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6 July

In the headlines

Ten million people have already signed up to a Twitter rival launched this morning by Meta’s Mark Zuckerberg. The Facebook founder says Threads will be a “friendly” platform; Twitter owner Elon Musk says indulging in “false happiness” is a waste of time. Tory MP Chris Pincher should be suspended for eight weeks for groping two men last year, parliament’s standards commissioner has concluded. The recommendation means Rishi Sunak will likely face a fifth by-election later this year. Adele says she won’t stand for audiences throwing things on stage. Referencing the recent trend of people lobbing everything from phones to a woman’s ashes at performers, the singer told concertgoers in Las Vegas: “I f***ing dare you… If you throw anything at me I’ll f***ing kill you.”


Of all the “wild swim looks du jour”, says The Wall Street Journal, the most prevalent – and “confounding” – is the many-stringed bikini. Model Emily Ratajkowski helped popularise the look with her range of complexly corded swimwear, leading “haute-sexy designers” from Jacquemus to Versace to follow suit. Look around the beach, and you’ll see women with all manner of criss-crossing straps around the neck, midriff and hips. It’s a divisive look: fans say they’re “flattering, playful and expressive”; detractors “compare their wearers to trussed pork tenderloin”.


To The Times:

Laura Freeman rightly points out the dangers of neglecting the arts in favour of Stem subjects on purely economic grounds. It is a shame, though, that she includes the stereotype of the “engineer as philistine”. In my experience there are more engineers and scientists who appreciate Bach, Vermeer or a great building than there are those with degrees in the humanities who appreciate an elegantly designed engine, the wonders of how ecologies evolve or why the Second Law of Thermodynamics matters.

Professor Peter Brook, Malvern

Tomorrow’s world

Engineers in South Korea have developed the world’s first robot conductor, says Classic FM. The 1.8m-tall mechanical maestro, which has flexible “wrist” and “elbow” joints to replicate the delicate baton movements of its human counterparts, led the country’s National Orchestra in a sold-out concert in Seoul last week. Called the EveR 6, the machine was programmed to conduct through 30 cycles of beat patterns, meaning it wouldn’t have been able to respond to any orchestral emergencies. But scientists now want to incorporate an AI system allowing it to change tempo and beat pattern when prompted by the musicians.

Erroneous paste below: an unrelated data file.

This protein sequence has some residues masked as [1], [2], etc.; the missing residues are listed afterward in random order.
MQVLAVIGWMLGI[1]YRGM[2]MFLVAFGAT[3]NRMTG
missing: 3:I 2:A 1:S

Love etc

Researchers have discovered that birds can “divorce” because of affairs or lengthy spells apart, just like humans. Some 90% of the winged creatures are “monogamous” – meaning they have a single mate for at least one breeding season – but studies have found that male promiscuity and long-distance migrations can cause them to break this pattern and find a new partner. “Divorces” are particularly common among plovers, swallows and martins, which are apparently the most licentious species.

Quirk of history

Paintballing was invented in 1981, says QI on Twitter, when an outdoorsy type and a Wall Street stockbroker got into an argument over who had the best survival skills. Instead of fighting with real weapons, they used paint guns. “The stockbroker lost.”


It’s a “comically oversized” bottle of bubbly, pictured next to a normal-sized one, says Moss and Fog. More than a metre tall and weighing 72kg, the Luc Belaire Zeus contains 1,000 glasses worth of fizz, and requires three people to carry and pour. To withstand the weight of all that wine, the bottles – only two of which have been made – had to be constructed with “custom powder-coated steel”.


Quoted 06-07-2023

“You don’t have to burn books to destroy a culture. Just get people to stop reading them.”

Ray Bradbury